As has been pointed out countless times on SaaS model success, the real key is scalability. The following three attributes of your application will have huge impact on whether scalability is something you will be able to achieve.
1. Self Setup – Self Setup is the most important “feature” that your application will need to scale your business. Once you have targeted beta clients, immediately start working with them to design how they will be able to get running on your application without you. The self setup should start immediately after someone clicks the “Free Trial” or “30 Day Demo” button on your website.
One of the major differences between SaaS and traditional software is that setup process begins prior to your sales process does.
2. Self Signup – As you are getting launched, sales/signups are not as critical to be automated as setup is. If you are manually having conversations with people through the sales process in the beginning, you will learn what the roadblocks are to purchasing your product. The knowledge that you gain throughout this process will be invaluable to writing effective copy and to designing your site’s sales flow to best suit your potential customer’s needs.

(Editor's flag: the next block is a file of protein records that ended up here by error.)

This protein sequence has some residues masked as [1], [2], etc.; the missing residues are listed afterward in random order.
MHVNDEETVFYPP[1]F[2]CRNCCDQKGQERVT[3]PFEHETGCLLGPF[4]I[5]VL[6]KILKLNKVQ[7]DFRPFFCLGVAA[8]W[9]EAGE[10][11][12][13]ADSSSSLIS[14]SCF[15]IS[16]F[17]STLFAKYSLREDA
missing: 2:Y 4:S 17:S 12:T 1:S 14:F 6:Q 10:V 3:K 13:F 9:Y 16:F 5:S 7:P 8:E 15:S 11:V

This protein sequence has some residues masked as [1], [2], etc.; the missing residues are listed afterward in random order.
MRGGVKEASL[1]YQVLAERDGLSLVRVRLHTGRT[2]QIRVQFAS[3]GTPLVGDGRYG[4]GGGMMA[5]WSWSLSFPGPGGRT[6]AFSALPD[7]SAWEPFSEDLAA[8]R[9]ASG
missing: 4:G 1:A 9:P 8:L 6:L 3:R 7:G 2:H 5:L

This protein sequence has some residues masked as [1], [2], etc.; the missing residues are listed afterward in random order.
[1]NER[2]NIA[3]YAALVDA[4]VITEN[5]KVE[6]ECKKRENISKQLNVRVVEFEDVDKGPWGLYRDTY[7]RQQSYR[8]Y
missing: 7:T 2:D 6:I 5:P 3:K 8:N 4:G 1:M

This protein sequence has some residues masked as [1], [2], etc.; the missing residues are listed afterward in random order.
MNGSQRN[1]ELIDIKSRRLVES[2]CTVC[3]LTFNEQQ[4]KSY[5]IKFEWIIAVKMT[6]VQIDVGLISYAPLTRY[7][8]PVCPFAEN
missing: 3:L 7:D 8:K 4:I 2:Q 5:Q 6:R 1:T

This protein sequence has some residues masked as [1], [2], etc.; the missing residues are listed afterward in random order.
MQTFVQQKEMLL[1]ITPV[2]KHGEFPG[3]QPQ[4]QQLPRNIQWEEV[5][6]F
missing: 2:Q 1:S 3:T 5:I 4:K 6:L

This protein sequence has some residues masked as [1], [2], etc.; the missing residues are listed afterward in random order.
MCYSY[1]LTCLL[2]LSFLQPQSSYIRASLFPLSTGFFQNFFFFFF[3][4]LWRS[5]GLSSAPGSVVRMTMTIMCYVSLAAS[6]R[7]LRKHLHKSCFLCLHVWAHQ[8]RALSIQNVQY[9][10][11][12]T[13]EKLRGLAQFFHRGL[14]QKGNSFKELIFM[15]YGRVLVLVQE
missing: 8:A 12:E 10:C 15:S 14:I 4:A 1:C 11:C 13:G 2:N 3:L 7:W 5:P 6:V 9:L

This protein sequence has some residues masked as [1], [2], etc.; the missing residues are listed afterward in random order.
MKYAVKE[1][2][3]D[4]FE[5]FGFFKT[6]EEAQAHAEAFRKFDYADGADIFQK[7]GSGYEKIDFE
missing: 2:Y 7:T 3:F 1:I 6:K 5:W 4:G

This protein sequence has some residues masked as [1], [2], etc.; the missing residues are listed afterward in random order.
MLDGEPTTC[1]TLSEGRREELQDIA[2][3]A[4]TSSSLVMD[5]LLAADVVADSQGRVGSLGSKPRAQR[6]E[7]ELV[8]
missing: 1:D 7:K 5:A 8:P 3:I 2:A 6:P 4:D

This is closely related to self setup because your potential customer’s experience during that trial period will be the first impression that he remembers when making the decision whether to type in their credit card number.
Self signup is the actual transition between trial and paid. If you plan on launching with a freemium model, this transition period will be laced into your application when your customers hit feature/size roadblocks. Offering them compelling reasons to upgrade, and more importantly, an easy way to act upon that decision could decide your success. Once again, automation on this is not a requirement to get started if you are looking for the specific reasons why people are not buying. But implementing this should be early in your timeline.